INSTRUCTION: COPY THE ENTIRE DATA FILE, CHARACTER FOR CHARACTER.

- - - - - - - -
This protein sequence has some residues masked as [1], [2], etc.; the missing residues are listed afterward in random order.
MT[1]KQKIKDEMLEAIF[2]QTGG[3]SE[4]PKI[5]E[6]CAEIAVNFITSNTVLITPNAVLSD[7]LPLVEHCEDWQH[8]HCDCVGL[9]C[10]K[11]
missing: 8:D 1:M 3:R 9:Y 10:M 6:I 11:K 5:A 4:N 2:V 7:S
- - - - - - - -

This protein sequence has some residues masked as [1], [2], etc.; the missing residues are listed afterward in random order.
MT[1]KQKIKDEMLEAIF[2]QTGG[3]SE[4]PKI[5]E[6]CAEIAVNFITSNTVLITPNAVLSD[7]LPLVEHCEDWQH[8]HCDCVGL[9]C[10]K[11]
missing: 8:D 1:M 3:R 9:Y 10:M 6:I 11:K 5:A 4:N 2:V 7:S